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Clemson University Sued for Mishandling Sexual Assault Complaint

A Clemson University student is suing the school for inappropriately handling his sexual assault complaint, The Greenville News reported.

The lawsuit, filed by a food science and technology student who identified himself as Bradley Hieronymus, alleges the university and its Title IX coordinator, Alesia Smith, of not providing him with appropriate measures given to a student who is a victim of sexual abuse.

The suit stems out of a sexual harassment and sexual abuse complaint filed by Hieronymus against Dr. Felix Barron, a professor in Clemson’s Biological Sciences College of Agriculture, Forestry and Life Sciences.

Barron has been accused of sexually harassing Hieronymus by touching him “in ways that were uncomfortable” and “unwanted,” as noted in a letter from the university’s Office of Access and Equity on July 19, 2018.

According to the lawsuit, the incident happened during a work-related trip to Peru in March 2018, where Barron demanded that Hieronymus take a shower with him and made inappropriate gestures by touching his genitals. Barron also threatened retaliation if Hieronymus didn’t comply with his demands.

“Barron’s hostile environment, sexual harassment/assault on this Plaintiff was so extreme and outrageous so as to exceed all possible bounds of decency that it is regarded as atrocious, and utterly intolerable in the United States, South Carolina and any other civilized community on the Planet,” the lawsuit states.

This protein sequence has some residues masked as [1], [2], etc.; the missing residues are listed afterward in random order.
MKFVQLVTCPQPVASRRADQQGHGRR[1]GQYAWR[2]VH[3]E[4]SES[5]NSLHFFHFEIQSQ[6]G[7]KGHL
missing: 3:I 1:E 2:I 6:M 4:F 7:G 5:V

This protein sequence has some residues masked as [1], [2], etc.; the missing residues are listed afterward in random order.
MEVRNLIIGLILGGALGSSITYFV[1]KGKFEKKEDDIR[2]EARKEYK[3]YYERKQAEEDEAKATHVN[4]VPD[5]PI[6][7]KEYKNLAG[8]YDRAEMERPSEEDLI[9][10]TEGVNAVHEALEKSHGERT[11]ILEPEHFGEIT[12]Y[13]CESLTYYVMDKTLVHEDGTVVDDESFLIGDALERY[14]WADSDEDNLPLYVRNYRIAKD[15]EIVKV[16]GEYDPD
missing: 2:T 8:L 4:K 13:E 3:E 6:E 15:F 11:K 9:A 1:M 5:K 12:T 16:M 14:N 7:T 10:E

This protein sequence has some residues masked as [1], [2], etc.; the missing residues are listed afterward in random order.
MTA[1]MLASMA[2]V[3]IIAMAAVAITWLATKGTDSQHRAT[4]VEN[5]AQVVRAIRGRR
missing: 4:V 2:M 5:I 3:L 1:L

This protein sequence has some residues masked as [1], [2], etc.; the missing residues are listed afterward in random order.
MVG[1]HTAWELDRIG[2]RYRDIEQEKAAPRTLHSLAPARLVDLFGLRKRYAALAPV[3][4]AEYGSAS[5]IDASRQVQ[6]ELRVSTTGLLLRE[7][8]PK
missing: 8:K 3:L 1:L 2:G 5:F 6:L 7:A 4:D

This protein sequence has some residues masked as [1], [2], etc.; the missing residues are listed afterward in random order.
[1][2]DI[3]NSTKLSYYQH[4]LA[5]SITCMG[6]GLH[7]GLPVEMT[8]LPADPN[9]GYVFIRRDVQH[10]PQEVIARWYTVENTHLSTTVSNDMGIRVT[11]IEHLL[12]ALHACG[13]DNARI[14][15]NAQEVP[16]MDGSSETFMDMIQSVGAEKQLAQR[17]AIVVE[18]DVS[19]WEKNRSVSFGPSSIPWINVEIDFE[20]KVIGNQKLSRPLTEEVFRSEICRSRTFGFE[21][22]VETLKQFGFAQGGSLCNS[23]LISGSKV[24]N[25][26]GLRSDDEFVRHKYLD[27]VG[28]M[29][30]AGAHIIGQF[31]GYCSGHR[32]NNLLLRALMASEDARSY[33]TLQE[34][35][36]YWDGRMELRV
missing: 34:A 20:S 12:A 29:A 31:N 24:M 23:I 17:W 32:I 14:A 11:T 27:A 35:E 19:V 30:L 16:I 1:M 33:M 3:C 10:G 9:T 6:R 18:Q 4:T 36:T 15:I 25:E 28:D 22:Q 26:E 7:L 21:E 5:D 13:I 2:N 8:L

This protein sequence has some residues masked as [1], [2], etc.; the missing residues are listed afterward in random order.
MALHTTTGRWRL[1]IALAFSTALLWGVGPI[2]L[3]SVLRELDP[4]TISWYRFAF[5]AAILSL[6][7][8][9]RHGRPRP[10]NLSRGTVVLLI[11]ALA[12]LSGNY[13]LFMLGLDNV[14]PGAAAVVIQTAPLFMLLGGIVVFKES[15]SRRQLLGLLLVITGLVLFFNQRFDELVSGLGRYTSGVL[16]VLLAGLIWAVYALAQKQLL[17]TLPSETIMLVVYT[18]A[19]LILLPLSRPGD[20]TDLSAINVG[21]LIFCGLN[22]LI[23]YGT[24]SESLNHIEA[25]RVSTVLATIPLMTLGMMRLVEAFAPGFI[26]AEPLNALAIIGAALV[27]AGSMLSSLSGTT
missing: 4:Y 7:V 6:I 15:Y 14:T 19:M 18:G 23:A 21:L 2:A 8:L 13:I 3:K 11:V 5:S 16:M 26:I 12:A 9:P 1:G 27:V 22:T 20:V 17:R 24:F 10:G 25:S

According to WYYF 4 news, after returning from the trip, Hieronymus filed a formal complaint with the university’s Title IX Department, which found Barron guilty of misconduct. Joe Galbraith, Clemson’s vice president for strategic communications, told the Greenville News that Barron was “dismissed” from the university on July 23, 2018.

The suit asks the court to either force the university to comply with Title IX processes and procedures, or to freeze its Title IX funds.

“It is time that victims need to be protected with the full strength of the law,” John Reckenbeil, the attorney representing Hieronymus, said. “If you do nothing for victims, there is a chilling effect. Why would Bradley give up on all of those promises that Barron would make him a millionaire? If we do nothing for this young man, then what about all the others?”

The university has been given 30 days to respond to the suit.

Last month, the university paid $100,000 to settle another sexual misconduct case filed by a former student. The suit alleged the university of denying the accused a fair hearing and instituting a harsh punishment for the kind of offense.

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